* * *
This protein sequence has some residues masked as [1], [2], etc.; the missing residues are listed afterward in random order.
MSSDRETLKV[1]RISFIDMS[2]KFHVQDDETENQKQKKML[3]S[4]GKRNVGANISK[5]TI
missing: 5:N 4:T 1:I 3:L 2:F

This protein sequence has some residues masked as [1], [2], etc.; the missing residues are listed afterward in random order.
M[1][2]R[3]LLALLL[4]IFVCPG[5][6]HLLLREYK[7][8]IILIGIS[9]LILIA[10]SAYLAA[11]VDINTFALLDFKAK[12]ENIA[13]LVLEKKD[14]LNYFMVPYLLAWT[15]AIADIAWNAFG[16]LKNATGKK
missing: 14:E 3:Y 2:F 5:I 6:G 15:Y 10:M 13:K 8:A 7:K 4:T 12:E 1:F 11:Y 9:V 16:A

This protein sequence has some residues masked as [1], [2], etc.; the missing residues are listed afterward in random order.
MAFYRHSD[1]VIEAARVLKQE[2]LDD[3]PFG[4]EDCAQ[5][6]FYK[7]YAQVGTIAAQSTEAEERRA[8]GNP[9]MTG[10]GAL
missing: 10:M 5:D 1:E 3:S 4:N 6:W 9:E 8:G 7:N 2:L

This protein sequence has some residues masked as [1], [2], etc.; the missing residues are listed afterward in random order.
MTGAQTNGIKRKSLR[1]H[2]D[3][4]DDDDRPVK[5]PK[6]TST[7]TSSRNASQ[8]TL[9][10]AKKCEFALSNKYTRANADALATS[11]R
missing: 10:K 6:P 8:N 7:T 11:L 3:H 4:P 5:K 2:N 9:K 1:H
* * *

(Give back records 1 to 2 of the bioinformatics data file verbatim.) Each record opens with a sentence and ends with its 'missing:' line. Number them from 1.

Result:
This protein sequence has some residues masked as [1], [2], etc.; the missing residues are listed afterward in random order.
MSSDRETLKV[1]RISFIDMS[2]KFHVQDDETENQKQKKML[3]S[4]GKRNVGANISK[5]TI
missing: 5:N 4:T 1:I 3:L 2:F

This protein sequence has some residues masked as [1], [2], etc.; the missing residues are listed afterward in random order.
M[1][2]R[3]LLALLL[4]IFVCPG[5][6]HLLLREYK[7][8]IILIGIS[9]LILIA[10]SAYLAA[11]VDINTFALLDFKAK[12]ENIA[13]LVLEKKD[14]LNYFMVPYLLAWT[15]AIADIAWNAFG[16]LKNATGKK
missing: 14:E 3:Y 2:F 5:I 6:G 15:Y 10:M 13:K 8:A 7:K 4:T 12:E 1:F 11:Y 9:V 16:A